Master of Education

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The Master of Education (M.Ed., MEd, Ed.M., M.A.Ed., M.S.Ed., M.S.E., or M.Ed.L) is a postgraduate academic master's degree awarded by universities in a large number of countries. This degree in education often includes the following majors: curriculum and instruction, counseling, school psychology, and administration. It is often conferred for educators advancing in their field. For classroom teachers in some of the states of the USA, including Massachusetts and New York, a master's degree (or acceptable equivalent) is required to earn a professional license.[1] In most states a master's degree or higher is required for a principalship or school counseling position.

Contents

Categories of study

Typical programs branch into one of several categories:

Curriculum and Instruction/Curriculum and Teaching

This is typically the area to advance knowledge of, and professional practice in, teaching and learning. Coursework in this field generally focuses on teaching, public service, and scholarship. Often at the master's level, curriculum and instruction majors (or curriculum and teaching at some schools) participate in educational research. This major is designed often for preparation to enter educational careers in schools, including classroom teaching.

Counselor Education

This is typically the area where students study to become mental health professionals and work toward state licensure in mental health counseling. Typically state licensure requires 90 credit hours on a quarter system.

School Counseling

Candidates in school counseling typically study psychology, sociology, or social work as undergraduates. The Master's degree, in addition to advanced courses of study, certifies an individual for employment as a school counselor.

Neuroscience Interdisciplinary Degree in Education

Harvard University is notable for having an interdisciplinary neuroscience master's degree given as an M.Ed.[2] The degree may have little instruction in teaching, with education referring to the learning process in humans versus the profession or institution of education.

Academic Enrichment

This is typically the area where teachers are increasing their knowledge in their specific field or branching to another area within teaching. Examples are subject related, such as mathematics, social studies, or science, or tiers of school, such as elementary or high school. These teachers may be maintaining their certification or moving into a more marketable bracket.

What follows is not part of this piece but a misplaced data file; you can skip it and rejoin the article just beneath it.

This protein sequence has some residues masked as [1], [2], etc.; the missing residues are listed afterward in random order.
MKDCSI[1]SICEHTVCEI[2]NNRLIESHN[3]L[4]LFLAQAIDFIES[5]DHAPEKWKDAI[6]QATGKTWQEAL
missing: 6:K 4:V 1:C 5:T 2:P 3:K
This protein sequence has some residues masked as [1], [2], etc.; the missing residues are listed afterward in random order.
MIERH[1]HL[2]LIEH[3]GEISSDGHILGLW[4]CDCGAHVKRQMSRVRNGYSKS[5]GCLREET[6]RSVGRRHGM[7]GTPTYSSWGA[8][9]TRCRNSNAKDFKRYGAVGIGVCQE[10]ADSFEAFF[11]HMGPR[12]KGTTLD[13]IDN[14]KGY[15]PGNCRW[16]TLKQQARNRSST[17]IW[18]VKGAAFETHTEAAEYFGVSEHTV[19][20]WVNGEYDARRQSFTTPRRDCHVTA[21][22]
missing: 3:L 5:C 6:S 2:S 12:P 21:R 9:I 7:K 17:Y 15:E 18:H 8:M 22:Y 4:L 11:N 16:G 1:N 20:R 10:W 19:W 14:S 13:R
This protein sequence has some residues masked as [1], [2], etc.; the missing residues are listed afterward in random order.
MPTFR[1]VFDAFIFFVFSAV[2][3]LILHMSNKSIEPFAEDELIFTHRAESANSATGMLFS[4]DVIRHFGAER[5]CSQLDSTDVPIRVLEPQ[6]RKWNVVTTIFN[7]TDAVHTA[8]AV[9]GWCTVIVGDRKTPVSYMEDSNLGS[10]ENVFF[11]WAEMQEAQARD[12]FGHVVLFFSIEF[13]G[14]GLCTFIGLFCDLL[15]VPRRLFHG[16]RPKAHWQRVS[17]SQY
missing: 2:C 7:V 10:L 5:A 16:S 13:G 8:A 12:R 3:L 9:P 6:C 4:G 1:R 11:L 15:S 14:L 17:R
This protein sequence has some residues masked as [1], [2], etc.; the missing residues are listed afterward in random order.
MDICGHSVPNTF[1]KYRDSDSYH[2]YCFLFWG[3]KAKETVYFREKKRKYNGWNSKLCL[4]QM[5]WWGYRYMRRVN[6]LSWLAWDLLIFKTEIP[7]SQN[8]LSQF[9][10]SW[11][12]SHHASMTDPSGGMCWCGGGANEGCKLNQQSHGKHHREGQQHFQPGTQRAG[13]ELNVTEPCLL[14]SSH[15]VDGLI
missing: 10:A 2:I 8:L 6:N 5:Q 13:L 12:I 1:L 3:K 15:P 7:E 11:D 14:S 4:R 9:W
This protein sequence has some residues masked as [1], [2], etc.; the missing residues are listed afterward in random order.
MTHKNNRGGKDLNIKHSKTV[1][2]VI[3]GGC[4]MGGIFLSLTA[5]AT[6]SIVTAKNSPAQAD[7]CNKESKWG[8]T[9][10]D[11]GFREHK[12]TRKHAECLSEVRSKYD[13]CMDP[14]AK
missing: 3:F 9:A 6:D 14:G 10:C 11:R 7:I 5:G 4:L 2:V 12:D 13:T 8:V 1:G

Higher Education and Student Affairs

Coursework in this area is aimed at the study of colleges and universities (higher education) or the administrative operations of higher education (student affairs) in specific programmatic elements. Ordinarily, the only requirement for admission to this type of program is an undergraduate degree.

Adult Education

Typically serves individuals 18 years or older. Some classes, such as adult literacy, high school diploma programs, English as a second language, parent education, and some job training classes are sponsored by the government. Others, such as art and dance classes are fee-based. A B.Ed. degree or teacher's certificate is not usually a requirement for admission to an adult education program.

Prep for Ed.D., or Ph.D.

This is typically the area where teachers study for continuing work into the doctoral programs. Candidates in this area would study specific educational issues and often get into educational research in preparation for doctoral work. This is the broadest area of master's work for education.

Use in North America

Most states and provinces require a master's-level degree and the certificate that goes with that work to be hired for educational administration (principal, assistant or vice-principal, dean, consultant, etc.) or for licensure as a Professional Counselor (i.e., caseworker, therapist, community counselor, rehabilitation counselor). For licensure as a Professional Counselor, one needs a M.Ed., in counseling and an approved internship in which half the time of the internship must be in direct service to the client. The superintendent level in educational administration typically requires doctoral-level work to be completed. Another issue is that most states require continuing course work in order for counselors (especially since new CACREP requirements were implemented) to maintain their licensure. Admission into a Master's-level program typically requires a bachelors degree (BS, BA, or B.Ed.) in Education or in the specific field in which the teacher would be teaching, and several years' experience in an educational or mental health setting.

See also

References